Recently, the sporting world recognized the one-year anniversary of the passing of longtime sports anchor Stuart Scott. In one of the most inspiring sports stories ever, Scott gave an emotional speech about his battle with cancer when he was given an award at the 2014 ESPY’s. The world of sports is littered with inspiring off the field stories such as Scott’s, which begs the question, in on-the-field matters, why does the media (as well as the public) tend to focus on the negative?
For example, when NFL quarterback Cam Newton scores a touchdown, he celebrates by dancing in the end zone, a move that some view as arrogant and disrespectful. However, he also takes the time to give the football to a young fan in the stands every time he scores. While there have been volumes written on Newton’s dancing antics and the controversy surrounding them, very few have taken the time to examine the impact he has on the young recipients of his gifts.
In another such story, San Diego Chargers safety Eric Weddle, an LDS, U of U alum, recently stayed on the field at halftime in order to watch his daughter perform in lieu of going to the locker room. Weddle was fined $10,000 by the Chargers organization afterwards for “conduct detrimental to the team.” A few blogs written by LDS writers recognized Weddle for his family values amid the never-ending scandals of NFL players with questionable morality, at best. The result? A comments section laced with people suggesting that if Weddle were really righteous he would forego playing football on Sundays.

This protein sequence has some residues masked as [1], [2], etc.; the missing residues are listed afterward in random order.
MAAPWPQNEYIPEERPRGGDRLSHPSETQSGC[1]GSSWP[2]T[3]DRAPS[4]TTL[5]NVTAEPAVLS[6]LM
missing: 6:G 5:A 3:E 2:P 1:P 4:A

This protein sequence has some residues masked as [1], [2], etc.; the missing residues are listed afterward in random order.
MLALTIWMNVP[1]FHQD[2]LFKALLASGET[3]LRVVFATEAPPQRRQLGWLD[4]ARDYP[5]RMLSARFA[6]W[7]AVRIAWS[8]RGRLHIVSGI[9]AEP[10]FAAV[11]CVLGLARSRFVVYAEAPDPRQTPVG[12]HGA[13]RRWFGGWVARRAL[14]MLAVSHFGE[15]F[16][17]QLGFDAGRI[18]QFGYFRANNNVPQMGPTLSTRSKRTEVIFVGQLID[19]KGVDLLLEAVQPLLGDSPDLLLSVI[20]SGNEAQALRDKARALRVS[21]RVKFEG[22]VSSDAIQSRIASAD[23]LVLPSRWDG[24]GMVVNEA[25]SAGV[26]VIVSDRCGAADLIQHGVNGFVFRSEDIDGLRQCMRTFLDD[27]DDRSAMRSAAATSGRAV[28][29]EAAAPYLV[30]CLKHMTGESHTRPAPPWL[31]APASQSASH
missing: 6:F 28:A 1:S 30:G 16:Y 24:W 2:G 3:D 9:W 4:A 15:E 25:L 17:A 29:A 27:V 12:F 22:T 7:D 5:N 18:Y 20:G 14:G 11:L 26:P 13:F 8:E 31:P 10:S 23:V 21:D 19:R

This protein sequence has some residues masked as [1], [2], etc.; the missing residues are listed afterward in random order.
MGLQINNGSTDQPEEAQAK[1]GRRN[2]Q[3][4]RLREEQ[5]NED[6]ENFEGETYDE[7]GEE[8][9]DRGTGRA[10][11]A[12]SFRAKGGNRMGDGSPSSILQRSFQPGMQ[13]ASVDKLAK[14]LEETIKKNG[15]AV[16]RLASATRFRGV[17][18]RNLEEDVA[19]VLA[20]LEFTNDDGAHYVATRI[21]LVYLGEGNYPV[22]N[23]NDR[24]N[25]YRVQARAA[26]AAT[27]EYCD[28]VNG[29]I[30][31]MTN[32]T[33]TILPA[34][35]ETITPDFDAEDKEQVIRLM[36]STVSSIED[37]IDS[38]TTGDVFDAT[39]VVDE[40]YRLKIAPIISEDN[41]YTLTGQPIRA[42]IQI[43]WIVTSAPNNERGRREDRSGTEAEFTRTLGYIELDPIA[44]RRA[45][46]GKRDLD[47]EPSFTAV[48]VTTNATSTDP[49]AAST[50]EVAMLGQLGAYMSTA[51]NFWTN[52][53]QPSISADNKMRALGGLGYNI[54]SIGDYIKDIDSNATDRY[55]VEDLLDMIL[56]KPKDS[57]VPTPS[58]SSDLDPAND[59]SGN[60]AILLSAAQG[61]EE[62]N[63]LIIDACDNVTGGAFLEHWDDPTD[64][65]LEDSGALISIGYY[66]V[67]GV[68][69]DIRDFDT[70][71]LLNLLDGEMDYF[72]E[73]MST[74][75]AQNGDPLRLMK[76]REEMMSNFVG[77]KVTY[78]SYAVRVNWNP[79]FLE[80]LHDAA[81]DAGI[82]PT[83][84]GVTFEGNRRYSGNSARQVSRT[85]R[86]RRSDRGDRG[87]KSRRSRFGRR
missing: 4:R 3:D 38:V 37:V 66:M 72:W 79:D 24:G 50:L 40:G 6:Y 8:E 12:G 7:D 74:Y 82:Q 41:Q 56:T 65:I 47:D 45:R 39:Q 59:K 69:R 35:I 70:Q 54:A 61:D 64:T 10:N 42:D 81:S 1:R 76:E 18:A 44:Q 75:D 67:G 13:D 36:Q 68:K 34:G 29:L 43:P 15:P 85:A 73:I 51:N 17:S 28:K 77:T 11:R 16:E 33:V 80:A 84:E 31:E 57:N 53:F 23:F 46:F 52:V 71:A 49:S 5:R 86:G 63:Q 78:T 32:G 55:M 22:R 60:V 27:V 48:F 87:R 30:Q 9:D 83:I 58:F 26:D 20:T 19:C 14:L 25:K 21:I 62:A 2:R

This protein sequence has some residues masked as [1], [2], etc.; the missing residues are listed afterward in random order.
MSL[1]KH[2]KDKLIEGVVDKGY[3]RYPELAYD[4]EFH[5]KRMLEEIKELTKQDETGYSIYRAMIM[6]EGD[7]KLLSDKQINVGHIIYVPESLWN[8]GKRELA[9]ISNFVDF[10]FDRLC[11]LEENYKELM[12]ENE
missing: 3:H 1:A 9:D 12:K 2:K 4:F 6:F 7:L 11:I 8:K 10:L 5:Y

This problem persists here at Utah Valley University as well. A prime example is the recent announcement that BYU and UVU would face off in both men’s and women’s basketball in what was dubbed the “University Parkway Series.” The start of what should be a fun, exciting rivalry was viewed by many as a negative story. Instead of looking to it as an opportunity to gain experience from a higher level of competition, UVU was looked down upon simply as the lamb going to the slaughter. The Wolverines did lose those games, but should the community’s support for their teams falter purely based on wins and losses? Not just seeing the arrival of their teams enhances a fan’s experience, but from watching them build up to something special.
My point is this. Perhaps instead of looking for what’s wrong with the world of sports, we should look for the positive. When examining the behavior of athletes both on and off the field, we should look for and appreciate the moments of decency, charity and inspiration a little bit more.
I grew up on a farm in Burley, Idaho, but I’ve always had an intense love of sports. I’m studying journalism in an attempt to turn my love into a career. I’m a huge Utah Jazz, Tennessee Titans, and San Jose Sharks fan. If it’s a sport, I’ll watch it.